Wednesday, September 27, 2017
Wisdom Wednesday: Death Risk from Triathlons May Be Higher Than Thought
Could some triathlon participants be pushing themselves too hard? New research suggests the odds that an athlete will die during these tests of endurance are higher than previously believed.
“We identified a total of 135 deaths and cardiac arrests in the U.S. triathlons from the inception of the sport in 1985 through 2016,” said study lead author Dr. Kevin Harris. Most were due to undiagnosed heart issues.
“The vast majority of the deaths occurred in the swim,” added Harris, a cardiologist with the Minneapolis Heart Institute at Abbott Northwestern Hospital.
Researchers also discovered that race-related fatalities most often involved middle-aged or older men. And the investigators found that sudden death, cardiac arrest, and trauma-related death during triathlons are not rare.
Overall, risk of dying during a triathlon was 1.74 for every 100,000 athletes – the equivalent of about five triathlete deaths a year, investigators found. This is higher than previous estimates.
“To put this in context, the risk is about twice as high as that reported in marathon races,” Harris said. Also, “compared to populations of athletic individuals, the risk for a single triathlon seems to exceed the annual risk for recreational athletes. Still, in absolute terms the fatality risk among triathletes remains low, Harris said.
As to what might explain the findings, Harris pointed to the “acute stress” of triathlon participation. “It is important to realize that an athlete may be physically fit but have severe underlying cardiovascular disease that becomes manifest only under very significant stress,” he noted. Harris suggested that male triathletes over 40 review their risk factors for coronary disease when considering entering a race.
Of the 135 fatalities, cardiac arrest and sudden death were the most common causes: 90 occurred during the swim portion, 15 while running and 7 while bicycling. Another 15 deaths during biking were attributed to traumatic injury, and 8 competitors died during post-race recovery, according to the report.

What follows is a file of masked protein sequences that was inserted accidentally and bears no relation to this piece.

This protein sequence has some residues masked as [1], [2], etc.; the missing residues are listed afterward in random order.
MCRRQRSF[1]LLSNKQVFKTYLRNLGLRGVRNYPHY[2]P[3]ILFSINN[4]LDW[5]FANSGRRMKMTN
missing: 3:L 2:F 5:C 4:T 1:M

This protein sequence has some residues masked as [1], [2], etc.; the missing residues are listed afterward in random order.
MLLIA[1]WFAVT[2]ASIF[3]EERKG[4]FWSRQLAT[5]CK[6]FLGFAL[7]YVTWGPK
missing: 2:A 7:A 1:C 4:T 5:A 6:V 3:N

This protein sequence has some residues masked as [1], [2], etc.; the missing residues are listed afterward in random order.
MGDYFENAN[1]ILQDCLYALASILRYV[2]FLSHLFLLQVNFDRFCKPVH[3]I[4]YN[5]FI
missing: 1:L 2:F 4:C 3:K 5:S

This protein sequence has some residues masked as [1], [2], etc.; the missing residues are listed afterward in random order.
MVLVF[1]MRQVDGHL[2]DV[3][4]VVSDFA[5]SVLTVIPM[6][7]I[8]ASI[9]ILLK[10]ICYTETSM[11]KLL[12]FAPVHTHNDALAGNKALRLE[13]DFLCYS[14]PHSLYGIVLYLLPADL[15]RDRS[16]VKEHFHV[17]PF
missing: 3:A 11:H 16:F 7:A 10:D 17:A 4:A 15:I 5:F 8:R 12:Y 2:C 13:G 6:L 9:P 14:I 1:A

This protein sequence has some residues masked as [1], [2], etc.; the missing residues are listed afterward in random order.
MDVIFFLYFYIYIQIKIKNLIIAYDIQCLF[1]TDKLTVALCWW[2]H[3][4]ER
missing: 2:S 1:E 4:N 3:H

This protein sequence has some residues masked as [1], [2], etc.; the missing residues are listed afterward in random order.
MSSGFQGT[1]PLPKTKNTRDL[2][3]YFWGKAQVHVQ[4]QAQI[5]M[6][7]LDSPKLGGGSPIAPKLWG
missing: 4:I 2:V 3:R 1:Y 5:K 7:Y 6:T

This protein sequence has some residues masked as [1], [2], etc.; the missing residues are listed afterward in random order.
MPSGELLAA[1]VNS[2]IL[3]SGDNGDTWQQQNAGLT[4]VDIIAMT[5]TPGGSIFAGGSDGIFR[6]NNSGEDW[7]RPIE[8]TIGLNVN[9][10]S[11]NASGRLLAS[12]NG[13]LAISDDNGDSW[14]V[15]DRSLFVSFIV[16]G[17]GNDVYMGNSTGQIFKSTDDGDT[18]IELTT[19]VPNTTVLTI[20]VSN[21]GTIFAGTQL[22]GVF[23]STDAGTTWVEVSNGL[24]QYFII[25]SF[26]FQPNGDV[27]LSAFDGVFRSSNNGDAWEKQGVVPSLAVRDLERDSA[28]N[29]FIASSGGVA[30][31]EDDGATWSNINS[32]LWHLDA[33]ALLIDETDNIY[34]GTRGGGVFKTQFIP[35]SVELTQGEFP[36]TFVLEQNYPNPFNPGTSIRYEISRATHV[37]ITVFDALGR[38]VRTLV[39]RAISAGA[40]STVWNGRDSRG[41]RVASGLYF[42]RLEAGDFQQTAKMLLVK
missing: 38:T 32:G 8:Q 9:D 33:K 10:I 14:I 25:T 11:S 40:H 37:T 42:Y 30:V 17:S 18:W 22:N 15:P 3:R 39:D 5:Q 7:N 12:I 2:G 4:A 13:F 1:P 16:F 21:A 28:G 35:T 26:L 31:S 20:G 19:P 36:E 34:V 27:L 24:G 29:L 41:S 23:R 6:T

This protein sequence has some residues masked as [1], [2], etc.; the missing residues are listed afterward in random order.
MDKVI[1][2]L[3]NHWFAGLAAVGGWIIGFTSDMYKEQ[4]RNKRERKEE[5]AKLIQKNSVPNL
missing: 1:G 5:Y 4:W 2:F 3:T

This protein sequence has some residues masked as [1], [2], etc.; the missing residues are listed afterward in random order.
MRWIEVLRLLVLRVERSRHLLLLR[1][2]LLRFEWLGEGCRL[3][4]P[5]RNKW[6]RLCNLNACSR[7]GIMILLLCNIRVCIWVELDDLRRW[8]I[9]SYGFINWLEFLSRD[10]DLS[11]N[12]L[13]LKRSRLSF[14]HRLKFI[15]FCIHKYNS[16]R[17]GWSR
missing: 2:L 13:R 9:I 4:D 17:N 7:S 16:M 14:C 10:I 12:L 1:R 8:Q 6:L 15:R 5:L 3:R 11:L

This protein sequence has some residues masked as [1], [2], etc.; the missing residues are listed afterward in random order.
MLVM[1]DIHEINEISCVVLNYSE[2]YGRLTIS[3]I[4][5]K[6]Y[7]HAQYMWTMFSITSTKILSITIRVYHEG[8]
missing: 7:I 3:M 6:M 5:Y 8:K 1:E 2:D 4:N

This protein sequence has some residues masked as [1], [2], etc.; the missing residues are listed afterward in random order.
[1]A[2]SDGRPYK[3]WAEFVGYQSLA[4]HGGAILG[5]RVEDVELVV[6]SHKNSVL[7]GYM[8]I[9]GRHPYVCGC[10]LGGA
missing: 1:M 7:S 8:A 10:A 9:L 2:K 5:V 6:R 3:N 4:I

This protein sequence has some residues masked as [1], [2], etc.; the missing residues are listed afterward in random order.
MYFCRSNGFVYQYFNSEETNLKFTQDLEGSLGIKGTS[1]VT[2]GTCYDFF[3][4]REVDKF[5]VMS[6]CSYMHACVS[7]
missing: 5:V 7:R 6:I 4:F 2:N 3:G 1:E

The higher risk linked to swimming is likely due to several factors, he added. These include the potential for drowning if an athlete becomes weak or unconscious, coupled with the greater difficulty that observers might have identifying and treating a swimmer in trouble.
The study results were published online Sept. 18 in the Annals of Internal Medicine.
My Take – I think the competitive nature of the triathlon “race” is also a big factor. These athletes didn’t die during training, which typically involves longer distances than the race itself. I stopped entering triathlons when my Afib symptoms became apparent. I still train – running, swimming, and cycling. I just don’t compete.
Well-meaning friends have tried to get me to compete with them. “Do it just for fun, don’t worry about your time.” However, I know myself too well. At 65, I have a good shot at placing or even winning my age group. The competition is less and less, the older you get. Americans are not great at maintaining a healthy lifestyle. So, despite best intentions, I know I would push the envelope.
Endurance activities like running, swimming and cycling are at great for building and maintaining cardiovascular health. You must know your limits. Wear a heart rate monitor and stay in “orange”, the aerobic zone.
Finally, the “risk factors” for anyone over the age of 40 qualifies them for statin drug therapy, regardless of their general health, cholesterol levels, or any other parameters. Based on those criteria, all of us over 40 should be couch potatoes taking Lipitor.
Source: September 18, 2017 National Institutes of Health